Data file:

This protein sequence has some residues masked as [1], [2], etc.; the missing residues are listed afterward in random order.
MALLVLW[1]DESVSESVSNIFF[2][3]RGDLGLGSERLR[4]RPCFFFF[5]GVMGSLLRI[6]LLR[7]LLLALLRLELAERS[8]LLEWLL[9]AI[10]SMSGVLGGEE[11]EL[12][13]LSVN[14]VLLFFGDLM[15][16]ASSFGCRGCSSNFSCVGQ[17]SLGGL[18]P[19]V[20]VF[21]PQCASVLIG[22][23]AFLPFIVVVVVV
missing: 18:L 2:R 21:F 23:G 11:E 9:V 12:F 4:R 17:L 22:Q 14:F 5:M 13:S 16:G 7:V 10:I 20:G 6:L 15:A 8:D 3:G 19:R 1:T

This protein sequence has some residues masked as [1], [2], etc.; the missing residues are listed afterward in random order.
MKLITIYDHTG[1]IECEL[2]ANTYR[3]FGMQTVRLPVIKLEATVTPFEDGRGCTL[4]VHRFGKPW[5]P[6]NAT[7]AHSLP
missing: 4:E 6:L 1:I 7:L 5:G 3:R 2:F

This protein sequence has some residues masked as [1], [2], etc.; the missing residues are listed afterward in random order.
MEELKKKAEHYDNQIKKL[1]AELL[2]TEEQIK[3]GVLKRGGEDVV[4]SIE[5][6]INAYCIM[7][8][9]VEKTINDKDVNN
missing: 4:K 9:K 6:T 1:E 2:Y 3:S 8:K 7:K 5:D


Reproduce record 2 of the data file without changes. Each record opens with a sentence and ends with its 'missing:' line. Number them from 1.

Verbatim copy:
This protein sequence has some residues masked as [1], [2], etc.; the missing residues are listed afterward in random order.
MKLITIYDHTG[1]IECEL[2]ANTYR[3]FGMQTVRLPVIKLEATVTPFEDGRGCTL[4]VHRFGKPW[5]P[6]NAT[7]AHSLP
missing: 4:E 6:L 1:I 7:L 5:G 3:R 2:F